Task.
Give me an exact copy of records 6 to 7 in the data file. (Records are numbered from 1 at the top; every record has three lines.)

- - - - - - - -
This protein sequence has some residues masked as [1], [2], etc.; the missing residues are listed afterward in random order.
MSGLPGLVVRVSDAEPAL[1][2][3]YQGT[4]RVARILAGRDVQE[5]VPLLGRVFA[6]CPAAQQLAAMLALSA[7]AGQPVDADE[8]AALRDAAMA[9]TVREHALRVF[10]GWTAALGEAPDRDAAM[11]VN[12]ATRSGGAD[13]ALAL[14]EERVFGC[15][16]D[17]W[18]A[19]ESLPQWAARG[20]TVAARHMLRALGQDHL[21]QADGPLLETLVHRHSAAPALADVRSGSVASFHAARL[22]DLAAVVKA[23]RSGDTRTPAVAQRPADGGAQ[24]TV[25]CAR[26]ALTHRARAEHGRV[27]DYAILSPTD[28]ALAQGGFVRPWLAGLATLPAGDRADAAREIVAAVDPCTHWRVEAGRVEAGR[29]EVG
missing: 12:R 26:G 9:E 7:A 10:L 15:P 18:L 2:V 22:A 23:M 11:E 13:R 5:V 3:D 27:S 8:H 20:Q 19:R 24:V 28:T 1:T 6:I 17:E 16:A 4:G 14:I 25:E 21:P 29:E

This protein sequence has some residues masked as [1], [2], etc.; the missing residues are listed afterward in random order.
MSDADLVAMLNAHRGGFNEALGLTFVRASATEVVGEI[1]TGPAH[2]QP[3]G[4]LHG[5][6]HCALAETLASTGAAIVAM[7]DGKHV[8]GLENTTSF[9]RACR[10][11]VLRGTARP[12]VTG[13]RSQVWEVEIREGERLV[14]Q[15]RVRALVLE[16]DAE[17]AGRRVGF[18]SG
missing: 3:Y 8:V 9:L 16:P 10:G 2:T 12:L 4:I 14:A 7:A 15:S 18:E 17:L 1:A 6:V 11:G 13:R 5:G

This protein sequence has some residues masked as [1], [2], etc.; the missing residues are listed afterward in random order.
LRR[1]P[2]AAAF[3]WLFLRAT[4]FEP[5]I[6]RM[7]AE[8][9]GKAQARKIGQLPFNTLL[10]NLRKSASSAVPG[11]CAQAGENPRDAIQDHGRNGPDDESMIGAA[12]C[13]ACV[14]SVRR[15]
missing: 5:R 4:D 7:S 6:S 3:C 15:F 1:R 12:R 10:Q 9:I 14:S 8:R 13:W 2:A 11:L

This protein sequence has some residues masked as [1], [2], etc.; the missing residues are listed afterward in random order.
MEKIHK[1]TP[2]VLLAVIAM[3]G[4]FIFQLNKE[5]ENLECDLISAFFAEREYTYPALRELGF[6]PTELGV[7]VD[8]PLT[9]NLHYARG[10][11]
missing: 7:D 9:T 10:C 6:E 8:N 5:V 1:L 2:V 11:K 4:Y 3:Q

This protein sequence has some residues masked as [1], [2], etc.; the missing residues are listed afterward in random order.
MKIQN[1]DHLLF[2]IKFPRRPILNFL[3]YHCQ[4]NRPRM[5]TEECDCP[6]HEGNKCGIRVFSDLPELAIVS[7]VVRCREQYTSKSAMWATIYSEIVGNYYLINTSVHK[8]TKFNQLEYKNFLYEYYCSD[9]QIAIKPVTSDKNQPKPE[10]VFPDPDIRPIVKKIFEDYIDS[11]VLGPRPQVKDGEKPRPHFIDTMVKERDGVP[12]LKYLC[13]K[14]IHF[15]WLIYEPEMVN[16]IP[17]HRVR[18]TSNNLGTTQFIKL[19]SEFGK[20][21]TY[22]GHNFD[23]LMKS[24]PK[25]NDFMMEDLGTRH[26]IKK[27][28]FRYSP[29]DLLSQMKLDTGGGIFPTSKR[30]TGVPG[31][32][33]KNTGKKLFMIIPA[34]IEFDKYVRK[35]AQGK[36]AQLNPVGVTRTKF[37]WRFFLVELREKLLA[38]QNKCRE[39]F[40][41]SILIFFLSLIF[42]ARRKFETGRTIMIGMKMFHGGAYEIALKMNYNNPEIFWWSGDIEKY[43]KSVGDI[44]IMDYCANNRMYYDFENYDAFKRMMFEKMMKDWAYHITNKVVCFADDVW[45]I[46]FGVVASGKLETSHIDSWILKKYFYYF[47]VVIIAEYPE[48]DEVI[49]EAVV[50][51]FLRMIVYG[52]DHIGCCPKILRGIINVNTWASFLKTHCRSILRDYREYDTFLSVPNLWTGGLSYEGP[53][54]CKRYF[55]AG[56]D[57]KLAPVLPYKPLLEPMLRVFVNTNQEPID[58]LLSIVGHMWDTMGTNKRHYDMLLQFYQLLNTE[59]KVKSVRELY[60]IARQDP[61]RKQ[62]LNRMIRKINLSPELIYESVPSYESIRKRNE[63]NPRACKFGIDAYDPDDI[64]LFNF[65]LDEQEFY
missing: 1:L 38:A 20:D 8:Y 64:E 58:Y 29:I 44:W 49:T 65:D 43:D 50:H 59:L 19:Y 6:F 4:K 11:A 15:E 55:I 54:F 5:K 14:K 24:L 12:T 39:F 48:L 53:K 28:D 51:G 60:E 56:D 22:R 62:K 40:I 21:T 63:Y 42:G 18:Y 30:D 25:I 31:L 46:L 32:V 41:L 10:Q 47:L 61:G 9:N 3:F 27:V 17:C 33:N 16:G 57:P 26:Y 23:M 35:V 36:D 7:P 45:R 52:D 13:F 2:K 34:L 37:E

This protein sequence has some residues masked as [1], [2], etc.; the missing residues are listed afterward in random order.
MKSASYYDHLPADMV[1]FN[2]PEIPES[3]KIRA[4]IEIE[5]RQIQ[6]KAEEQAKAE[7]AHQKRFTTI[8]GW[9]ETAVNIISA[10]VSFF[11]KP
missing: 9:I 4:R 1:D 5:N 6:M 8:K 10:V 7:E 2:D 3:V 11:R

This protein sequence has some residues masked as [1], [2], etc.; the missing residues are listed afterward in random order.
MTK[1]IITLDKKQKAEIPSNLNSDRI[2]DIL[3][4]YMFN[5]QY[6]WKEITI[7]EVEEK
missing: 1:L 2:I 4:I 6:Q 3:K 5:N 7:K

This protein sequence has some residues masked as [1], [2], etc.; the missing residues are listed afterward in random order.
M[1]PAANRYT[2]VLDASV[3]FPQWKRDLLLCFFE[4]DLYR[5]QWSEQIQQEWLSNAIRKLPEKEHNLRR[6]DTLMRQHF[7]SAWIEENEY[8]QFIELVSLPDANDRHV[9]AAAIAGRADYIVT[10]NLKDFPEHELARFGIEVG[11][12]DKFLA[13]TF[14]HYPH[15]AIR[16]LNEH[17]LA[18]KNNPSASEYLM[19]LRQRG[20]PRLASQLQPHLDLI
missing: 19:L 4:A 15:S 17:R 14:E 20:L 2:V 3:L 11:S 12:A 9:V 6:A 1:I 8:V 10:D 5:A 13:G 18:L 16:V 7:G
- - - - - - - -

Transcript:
This protein sequence has some residues masked as [1], [2], etc.; the missing residues are listed afterward in random order.
MKSASYYDHLPADMV[1]FN[2]PEIPES[3]KIRA[4]IEIE[5]RQIQ[6]KAEEQAKAE[7]AHQKRFTTI[8]GW[9]ETAVNIISA[10]VSFF[11]KP
missing: 9:I 4:R 1:D 5:N 6:M 8:K 10:V 7:E 2:D 3:V 11:R

This protein sequence has some residues masked as [1], [2], etc.; the missing residues are listed afterward in random order.
MTK[1]IITLDKKQKAEIPSNLNSDRI[2]DIL[3][4]YMFN[5]QY[6]WKEITI[7]EVEEK
missing: 1:L 2:I 4:I 6:Q 3:K 5:N 7:K